Posted on 12th April, 2018 by Richard Havinga
In part 2 of our series on making the right learning platforms decisions, we explore what you should look for and ways of testing learning platforms to make sure they suit your needs. If you missed part 1, you’ll find it here.
So you’ve finished the fundamental planning phase, formalised your requirements and carried out story-mapping to give you a clear idea of what your teams want from their learning platforms.
Now is the time to start looking seriously at the market, asking suppliers for a trial run of their products and testing learning platforms to see if they’re right for you.
With thousands of learning platforms out there, this is not a process to be taken lightly. A 2017 study by Brandon Hall Group found that fewer than half of companies believe their learning technology selection process is effective, with nearly a quarter saying their process is outright ineffective.
You could make improvements to your current platforms, or you could choose a custom platform, which is always going to give you the best experience but is also likely to cost a little more upfront. There’s another option, too: if you want to be more confident about the overall cost, you could pick a SaaS-based product out of the box.
Beauty and functionality are equally important when testing learning platforms
As well as benchmarking your requirements against the learning technologies provided by the platforms under consideration, bear in mind that users won’t engage very much with learning platforms that look unappealing.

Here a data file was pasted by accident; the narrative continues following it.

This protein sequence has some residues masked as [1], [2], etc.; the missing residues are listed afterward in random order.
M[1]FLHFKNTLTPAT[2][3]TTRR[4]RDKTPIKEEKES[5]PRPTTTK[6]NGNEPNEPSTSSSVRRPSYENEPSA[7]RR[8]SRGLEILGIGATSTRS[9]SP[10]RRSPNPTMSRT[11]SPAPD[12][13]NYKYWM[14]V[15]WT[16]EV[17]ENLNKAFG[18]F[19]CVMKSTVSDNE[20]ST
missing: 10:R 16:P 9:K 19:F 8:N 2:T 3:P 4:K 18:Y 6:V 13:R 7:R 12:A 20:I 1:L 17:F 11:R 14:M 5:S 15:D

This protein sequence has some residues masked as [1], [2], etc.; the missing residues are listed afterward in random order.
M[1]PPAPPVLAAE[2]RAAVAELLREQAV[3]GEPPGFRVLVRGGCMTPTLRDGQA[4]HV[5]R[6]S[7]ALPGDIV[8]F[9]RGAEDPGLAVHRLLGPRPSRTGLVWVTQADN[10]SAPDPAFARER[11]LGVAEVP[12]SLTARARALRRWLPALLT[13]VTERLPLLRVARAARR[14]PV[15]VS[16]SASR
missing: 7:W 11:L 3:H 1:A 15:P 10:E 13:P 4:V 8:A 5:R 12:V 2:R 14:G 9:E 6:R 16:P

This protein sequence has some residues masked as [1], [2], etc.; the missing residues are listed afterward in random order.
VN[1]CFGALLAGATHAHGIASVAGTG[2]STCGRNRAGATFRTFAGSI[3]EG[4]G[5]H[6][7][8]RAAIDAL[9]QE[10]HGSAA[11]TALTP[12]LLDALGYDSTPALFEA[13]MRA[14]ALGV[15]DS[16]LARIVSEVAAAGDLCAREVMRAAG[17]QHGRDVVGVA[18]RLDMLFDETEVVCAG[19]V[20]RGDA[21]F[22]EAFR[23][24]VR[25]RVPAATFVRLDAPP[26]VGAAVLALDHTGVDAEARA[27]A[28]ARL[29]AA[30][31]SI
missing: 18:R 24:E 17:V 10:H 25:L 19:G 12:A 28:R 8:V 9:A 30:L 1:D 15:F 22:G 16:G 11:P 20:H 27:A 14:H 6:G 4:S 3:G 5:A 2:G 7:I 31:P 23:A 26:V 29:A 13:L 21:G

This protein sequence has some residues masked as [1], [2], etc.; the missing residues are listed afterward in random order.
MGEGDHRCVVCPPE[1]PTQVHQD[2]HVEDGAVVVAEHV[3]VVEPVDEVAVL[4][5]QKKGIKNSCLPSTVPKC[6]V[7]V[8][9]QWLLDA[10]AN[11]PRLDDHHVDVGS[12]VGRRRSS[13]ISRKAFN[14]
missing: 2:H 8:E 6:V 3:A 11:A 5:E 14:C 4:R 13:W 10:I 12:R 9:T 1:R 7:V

Equally, functionality is vital – you could end up with a very slick site but one which ends up being very difficult to use.
Investing in a system because it’s slick and shiny, rather than what you actually need, is an easy mistake to make. Organisations also often seek newer, simpler learning platforms, overlooking older, more mature options that are very feature-rich and have lots of functionality.
It’s important that learners aren’t overwhelmed, but the potential downside of choosing a simpler system is that you won’t be able to leverage as many features (this isn’t always a bad thing though).
Learning ecosystems: the best of all worlds
Unless you’re developing something entirely bespoke, no one tool alone is likely to meet all of your needs when it comes to learning platforms. This is why creating a learning ecosystem is ideal.
Within this ecosystem, your user entry point, LMS, hosting and data recording platforms, learning record store and reporting tools might all be different, but they can all be seamlessly connected together using APIs.
Not sure where to start? Speak to a platform-neutral vendor who can help you with platform selection according to your needs.
A short engagement can analyse a few products, or a targeted engagement can focus on one or two processes. With a full selection process, we begin by agreeing high-level selection criteria, and then move from a learning platforms longlist and shortlist to comprehensive measurement and evaluation.
Testing learning platforms